Will A Border Wall Help Curb The Opioid Epidemic?

By Kelly Burch 01/11/19

Experts discuss the impact, if any, a new border wall would have on stemming the flow of drugs entering the US through Mexico.

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Donald Trump

As the government shutdown continues, President Trump is digging in his heels, insisting that an expensive border wall is essential to national security, in part because it would hamper the flow of opioids into the country. 

“Our southern border is a pipeline for vast quantities of illegal drugs, including meth, heroin, cocaine, and fentanyl,” Trump said during a prime time speech from the Oval Office on Tuesday, according to Vox. “Every week, 300 of our citizens are killed by heroin alone, 90 percent of which floods across from our southern border. More Americans will die from drugs this year than were killed in the entire Vietnam War.”

While it's true that the number of Americans dying from drug overdoses is shocking, and that most of the drugs consumed in the US come over the Mexican border, it’s silly to think that a wall will stop that flow. That’s because most drugs come into the country via legal posts of entry, usually smuggled in vehicles.

In fact, the Drug Enforcement Administration has said that only a “small percentage” of drugs are carried over the boarder at illegal entry points, according to The Atlantic

In addition, if a wall was erected, cartels would simply adjust the ways they reach the lucrative US market, according to Elaine Carey, dean of the College of Humanities, Education and Social Sciences at Purdue University.

Cary told The Washington Post, “Drug trafficking businesses are very nimble organizations. The way opioids flow or any drug or narcotic, it’s from all different ways. Yes, it comes across the border, but it comes through airports, ships, on trucks, too. A wall’s not going to do anything unless you deal with the demand.”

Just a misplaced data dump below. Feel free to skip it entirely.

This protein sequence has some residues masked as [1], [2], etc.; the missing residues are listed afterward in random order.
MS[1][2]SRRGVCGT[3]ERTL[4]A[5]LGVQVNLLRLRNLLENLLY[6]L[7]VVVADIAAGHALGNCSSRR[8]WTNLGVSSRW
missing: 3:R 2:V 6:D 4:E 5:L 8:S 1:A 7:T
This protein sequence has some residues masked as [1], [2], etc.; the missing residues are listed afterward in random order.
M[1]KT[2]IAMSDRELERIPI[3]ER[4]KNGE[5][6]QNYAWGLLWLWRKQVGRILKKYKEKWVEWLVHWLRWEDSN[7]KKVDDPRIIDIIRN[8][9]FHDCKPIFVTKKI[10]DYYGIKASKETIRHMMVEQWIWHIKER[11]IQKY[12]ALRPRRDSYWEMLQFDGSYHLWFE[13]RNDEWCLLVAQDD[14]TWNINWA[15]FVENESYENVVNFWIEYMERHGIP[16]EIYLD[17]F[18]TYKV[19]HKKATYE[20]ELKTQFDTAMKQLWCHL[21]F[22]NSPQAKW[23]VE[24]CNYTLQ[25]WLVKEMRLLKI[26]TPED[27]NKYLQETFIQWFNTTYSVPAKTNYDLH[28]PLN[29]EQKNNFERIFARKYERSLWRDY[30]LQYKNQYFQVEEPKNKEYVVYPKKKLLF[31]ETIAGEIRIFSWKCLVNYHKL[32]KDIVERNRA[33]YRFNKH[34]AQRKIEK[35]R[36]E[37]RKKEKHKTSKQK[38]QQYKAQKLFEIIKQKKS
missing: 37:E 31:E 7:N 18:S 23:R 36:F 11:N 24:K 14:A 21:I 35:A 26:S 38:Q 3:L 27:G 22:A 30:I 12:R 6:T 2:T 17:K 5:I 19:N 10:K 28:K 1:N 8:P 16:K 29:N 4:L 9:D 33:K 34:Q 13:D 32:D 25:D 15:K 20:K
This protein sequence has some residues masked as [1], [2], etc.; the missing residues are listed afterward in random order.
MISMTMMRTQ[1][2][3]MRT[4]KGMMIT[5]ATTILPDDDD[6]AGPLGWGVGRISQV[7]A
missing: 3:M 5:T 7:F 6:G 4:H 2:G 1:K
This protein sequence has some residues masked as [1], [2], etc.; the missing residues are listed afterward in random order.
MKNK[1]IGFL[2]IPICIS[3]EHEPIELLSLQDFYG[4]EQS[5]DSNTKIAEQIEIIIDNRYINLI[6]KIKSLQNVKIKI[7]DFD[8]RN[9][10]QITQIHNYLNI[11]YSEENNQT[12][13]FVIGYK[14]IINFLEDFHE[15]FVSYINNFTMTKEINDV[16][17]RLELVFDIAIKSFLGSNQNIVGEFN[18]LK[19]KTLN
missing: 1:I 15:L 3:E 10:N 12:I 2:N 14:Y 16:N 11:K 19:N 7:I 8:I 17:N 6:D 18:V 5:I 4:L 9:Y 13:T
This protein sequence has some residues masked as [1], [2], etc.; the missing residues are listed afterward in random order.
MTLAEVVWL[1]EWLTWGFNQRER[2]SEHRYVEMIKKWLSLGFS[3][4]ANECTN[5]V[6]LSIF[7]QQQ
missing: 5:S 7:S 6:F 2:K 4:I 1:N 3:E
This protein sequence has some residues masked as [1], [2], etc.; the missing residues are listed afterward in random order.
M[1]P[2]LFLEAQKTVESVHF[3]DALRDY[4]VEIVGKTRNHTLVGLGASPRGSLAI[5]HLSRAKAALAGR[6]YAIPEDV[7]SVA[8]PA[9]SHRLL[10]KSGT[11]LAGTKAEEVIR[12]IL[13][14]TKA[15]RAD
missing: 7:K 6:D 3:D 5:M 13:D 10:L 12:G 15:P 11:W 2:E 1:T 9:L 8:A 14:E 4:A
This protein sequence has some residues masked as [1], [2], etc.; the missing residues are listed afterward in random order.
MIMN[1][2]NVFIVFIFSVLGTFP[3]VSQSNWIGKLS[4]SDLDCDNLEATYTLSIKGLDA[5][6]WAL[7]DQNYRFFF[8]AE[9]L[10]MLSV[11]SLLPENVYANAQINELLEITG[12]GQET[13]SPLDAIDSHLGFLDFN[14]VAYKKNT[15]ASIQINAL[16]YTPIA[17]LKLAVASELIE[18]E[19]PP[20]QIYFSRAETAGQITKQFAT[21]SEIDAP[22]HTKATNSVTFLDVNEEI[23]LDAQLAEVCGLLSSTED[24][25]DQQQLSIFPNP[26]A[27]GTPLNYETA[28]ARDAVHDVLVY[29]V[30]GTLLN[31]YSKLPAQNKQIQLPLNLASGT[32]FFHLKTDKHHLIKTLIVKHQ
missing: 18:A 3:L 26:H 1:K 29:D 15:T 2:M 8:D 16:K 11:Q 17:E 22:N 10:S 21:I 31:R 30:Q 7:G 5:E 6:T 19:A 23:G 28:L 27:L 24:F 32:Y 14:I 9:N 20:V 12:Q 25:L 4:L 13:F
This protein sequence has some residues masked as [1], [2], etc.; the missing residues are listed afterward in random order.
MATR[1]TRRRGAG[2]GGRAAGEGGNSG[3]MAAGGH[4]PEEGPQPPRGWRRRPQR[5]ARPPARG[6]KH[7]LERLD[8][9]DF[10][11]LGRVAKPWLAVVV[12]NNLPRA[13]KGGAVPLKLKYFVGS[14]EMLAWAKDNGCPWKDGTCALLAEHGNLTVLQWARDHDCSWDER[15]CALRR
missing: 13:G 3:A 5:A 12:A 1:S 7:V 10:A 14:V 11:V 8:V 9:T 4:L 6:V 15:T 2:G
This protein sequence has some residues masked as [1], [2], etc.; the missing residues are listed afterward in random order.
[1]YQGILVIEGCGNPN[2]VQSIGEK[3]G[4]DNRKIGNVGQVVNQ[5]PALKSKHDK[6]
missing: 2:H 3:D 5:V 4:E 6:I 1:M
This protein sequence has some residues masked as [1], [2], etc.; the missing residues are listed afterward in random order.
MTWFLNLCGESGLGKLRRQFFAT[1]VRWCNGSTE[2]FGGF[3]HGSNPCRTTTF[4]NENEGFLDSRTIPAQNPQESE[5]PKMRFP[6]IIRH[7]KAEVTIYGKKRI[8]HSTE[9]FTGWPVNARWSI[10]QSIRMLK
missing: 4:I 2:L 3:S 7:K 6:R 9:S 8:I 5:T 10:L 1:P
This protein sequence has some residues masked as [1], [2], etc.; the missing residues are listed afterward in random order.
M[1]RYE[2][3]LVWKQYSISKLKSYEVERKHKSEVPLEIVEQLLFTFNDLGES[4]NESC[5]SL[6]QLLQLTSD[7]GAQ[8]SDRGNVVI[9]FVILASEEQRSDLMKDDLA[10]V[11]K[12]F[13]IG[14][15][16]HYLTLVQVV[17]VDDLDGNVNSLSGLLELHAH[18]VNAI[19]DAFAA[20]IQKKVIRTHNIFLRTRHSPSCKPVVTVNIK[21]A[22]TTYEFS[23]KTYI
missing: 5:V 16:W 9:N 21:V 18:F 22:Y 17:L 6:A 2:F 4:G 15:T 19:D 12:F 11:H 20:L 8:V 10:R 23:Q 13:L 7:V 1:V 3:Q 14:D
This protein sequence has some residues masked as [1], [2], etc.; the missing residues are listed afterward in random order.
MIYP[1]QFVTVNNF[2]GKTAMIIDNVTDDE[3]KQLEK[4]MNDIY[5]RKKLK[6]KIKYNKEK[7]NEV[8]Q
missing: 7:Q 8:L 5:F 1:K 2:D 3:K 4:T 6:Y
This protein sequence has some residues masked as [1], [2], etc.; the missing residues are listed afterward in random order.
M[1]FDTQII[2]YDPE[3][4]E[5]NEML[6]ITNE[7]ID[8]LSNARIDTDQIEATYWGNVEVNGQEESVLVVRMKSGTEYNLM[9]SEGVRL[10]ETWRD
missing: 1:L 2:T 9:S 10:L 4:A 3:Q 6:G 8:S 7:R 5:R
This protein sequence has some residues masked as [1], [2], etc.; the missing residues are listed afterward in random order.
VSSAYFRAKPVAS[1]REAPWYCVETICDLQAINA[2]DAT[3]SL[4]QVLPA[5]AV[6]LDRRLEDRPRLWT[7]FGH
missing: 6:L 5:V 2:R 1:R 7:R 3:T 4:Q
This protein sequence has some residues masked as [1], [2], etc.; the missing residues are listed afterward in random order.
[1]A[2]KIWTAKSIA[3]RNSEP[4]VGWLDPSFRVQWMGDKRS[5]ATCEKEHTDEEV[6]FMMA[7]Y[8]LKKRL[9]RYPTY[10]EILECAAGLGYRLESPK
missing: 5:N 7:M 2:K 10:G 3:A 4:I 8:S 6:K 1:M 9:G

Without addressing the causes of addiction on American soil, building a wall would do little to diminish availability of drugs, she said. 

“If we build the wall, demand is still going to be there.”

If Trump really wanted to reduce the amount of drugs coming into the country, he would be better off investing in additional border security staff than spending billions on a wall, according to Christopher Wilson, deputy director of the Mexico Institute at the Woodrow Wilson International Center for Scholars.

“A wall alone cannot stop the flow of drugs into the United States,” Wilson told Vox in 2017. “If we’re talking about a broader increase in border security, there could be some — probably minor — implications for the overall numbers of drugs being trafficked. But history shows us that border enforcement has been much more effective at changing the when and where of drugs being brought into the United States rather than the overall amount of drugs being brought into the United States.”

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Kelly Burch writes about addiction and mental health issues, particularly as they affect families. Follow her on TwitterFacebook, and LinkedIn.

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